Six Afghan girls who were earlier denied visas to attend a Washington, D.C., robotics competition have met with U.S. President Donald Trump's daughter, Ivanka, in Washington.
U.S. authorities had originally refused access to schoolchildren from a number of Muslim-majority nations to participate in the science contest, decisions that followed the implementation of stricter visa policies under Trump.
At the urging of Trump, however, U.S. officials reversed policy and allowed the six girls from the Herat region to enter the country for the FIRST Global Challenge -- a three-day international robotics competition that aims to promote science and technology among youths worldwide.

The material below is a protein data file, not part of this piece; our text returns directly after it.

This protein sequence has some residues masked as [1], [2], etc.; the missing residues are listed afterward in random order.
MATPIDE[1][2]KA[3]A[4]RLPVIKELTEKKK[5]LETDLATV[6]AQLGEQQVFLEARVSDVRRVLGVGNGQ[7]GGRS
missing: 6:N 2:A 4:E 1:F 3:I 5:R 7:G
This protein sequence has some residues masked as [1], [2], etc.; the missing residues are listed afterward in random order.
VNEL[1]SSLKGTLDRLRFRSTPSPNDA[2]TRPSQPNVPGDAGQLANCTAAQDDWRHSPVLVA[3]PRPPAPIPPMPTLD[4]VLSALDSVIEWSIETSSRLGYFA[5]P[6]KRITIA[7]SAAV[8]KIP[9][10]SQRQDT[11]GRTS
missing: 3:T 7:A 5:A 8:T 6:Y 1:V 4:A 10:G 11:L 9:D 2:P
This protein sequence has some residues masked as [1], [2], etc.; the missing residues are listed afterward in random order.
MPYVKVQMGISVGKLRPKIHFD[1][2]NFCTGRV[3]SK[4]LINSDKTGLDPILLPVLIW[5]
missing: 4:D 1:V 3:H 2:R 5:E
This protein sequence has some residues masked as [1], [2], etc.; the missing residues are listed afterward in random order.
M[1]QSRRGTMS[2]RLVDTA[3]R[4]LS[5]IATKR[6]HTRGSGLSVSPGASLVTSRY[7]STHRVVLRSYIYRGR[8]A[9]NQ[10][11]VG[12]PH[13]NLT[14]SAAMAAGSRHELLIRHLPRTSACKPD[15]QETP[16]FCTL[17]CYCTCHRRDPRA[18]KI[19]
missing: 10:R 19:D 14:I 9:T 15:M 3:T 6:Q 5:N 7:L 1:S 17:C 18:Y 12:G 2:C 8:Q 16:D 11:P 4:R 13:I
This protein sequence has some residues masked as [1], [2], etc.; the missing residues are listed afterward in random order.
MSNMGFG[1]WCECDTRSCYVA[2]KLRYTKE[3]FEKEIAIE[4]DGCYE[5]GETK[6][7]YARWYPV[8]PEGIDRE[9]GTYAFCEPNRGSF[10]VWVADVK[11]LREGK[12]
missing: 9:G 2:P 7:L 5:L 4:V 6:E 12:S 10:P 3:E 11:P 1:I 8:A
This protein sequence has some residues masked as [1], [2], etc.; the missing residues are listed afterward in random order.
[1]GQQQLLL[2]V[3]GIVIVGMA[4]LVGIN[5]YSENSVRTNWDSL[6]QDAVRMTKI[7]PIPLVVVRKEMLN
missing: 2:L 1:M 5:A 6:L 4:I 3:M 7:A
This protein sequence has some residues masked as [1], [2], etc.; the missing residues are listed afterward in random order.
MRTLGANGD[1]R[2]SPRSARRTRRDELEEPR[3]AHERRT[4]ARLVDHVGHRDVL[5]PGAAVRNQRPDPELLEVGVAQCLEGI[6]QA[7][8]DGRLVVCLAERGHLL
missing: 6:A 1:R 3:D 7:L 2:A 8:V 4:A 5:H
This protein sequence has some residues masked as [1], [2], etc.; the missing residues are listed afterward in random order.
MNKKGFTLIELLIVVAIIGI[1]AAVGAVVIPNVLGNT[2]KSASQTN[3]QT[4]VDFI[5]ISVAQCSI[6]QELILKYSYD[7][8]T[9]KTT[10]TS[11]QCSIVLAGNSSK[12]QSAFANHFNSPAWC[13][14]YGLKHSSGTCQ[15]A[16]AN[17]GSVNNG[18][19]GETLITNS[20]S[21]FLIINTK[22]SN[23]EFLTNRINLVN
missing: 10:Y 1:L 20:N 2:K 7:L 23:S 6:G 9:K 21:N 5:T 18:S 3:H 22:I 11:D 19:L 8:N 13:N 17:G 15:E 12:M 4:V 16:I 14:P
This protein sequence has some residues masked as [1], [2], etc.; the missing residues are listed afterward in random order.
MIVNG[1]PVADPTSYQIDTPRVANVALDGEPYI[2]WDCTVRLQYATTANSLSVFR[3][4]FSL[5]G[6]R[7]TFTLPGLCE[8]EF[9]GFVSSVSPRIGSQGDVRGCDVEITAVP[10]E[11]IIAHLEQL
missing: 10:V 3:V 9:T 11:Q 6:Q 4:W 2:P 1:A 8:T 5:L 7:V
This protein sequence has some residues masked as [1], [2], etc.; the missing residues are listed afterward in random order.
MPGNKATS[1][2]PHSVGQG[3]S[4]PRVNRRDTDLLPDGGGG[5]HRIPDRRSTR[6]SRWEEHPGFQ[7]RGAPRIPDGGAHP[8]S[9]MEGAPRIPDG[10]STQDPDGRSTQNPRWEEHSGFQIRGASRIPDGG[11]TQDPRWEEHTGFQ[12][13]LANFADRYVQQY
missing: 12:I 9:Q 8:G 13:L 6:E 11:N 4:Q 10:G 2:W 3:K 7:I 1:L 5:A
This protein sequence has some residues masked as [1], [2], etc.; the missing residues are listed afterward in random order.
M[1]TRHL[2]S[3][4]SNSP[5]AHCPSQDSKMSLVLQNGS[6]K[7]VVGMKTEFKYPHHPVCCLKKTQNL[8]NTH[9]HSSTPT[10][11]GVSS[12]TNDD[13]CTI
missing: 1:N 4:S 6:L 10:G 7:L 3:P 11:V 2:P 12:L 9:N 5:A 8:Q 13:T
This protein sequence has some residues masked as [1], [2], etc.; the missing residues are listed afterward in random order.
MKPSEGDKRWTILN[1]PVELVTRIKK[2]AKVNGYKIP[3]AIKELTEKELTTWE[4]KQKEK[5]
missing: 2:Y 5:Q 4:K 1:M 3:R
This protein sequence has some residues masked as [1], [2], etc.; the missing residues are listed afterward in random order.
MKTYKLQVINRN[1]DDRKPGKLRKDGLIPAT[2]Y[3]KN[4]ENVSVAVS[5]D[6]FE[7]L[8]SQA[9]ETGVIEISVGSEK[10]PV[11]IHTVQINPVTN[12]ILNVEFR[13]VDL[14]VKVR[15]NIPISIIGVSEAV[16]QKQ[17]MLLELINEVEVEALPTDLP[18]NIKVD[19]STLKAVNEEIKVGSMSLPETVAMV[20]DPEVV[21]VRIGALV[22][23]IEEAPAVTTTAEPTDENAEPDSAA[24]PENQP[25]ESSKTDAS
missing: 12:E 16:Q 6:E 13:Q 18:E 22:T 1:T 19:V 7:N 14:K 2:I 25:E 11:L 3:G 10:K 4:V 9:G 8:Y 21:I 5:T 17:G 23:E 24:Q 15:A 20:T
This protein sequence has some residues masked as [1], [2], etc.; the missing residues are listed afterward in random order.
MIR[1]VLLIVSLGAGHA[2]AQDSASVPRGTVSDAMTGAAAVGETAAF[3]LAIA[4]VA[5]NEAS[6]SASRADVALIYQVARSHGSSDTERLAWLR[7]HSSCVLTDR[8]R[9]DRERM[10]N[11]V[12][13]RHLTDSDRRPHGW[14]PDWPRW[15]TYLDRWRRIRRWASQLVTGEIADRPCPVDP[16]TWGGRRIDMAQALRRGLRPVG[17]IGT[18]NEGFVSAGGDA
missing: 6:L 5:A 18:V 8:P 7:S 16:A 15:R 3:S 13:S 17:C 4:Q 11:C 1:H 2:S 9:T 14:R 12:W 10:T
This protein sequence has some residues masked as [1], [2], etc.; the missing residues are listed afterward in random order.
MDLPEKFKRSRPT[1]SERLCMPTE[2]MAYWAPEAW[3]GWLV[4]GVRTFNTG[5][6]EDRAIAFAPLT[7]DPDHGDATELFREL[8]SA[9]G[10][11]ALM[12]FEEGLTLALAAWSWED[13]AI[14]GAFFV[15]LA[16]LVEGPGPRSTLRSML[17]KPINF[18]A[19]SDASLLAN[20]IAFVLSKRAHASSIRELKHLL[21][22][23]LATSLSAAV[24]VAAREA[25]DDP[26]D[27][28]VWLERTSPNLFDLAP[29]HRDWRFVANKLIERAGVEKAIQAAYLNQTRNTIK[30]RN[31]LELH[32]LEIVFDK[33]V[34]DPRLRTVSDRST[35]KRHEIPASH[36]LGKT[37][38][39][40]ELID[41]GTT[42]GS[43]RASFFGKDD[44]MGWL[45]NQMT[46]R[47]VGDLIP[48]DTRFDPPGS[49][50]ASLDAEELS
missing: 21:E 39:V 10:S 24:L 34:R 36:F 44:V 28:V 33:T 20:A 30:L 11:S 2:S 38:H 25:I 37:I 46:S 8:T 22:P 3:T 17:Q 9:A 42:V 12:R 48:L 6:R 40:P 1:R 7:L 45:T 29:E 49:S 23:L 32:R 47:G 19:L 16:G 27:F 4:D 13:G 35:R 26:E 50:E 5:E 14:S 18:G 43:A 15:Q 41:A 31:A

When the reversal was announced, Ivanka Trump tweeted: "I look forward to welcoming this brilliant team of Afghan girls, and their competitors, to Washington DC next week!"
The girls arrived in Washington on July 15, where they were greeted at Dulles International Airport by a group of supporters, including Afghan ambassador Hamdullah Mohib and acting special representative for Afghanistan and Pakistan Alice G Wells. The girls were presented with bouquets.
The Afghan girls are entering a robot they made that can recognize blue and orange and sort balls into correct locations.
Critics had argued that the denial of the visas was the wrong message to send to the people of Afghanistan, where U.S.-led forces have been helping to fight Taliban extremists for 16 years.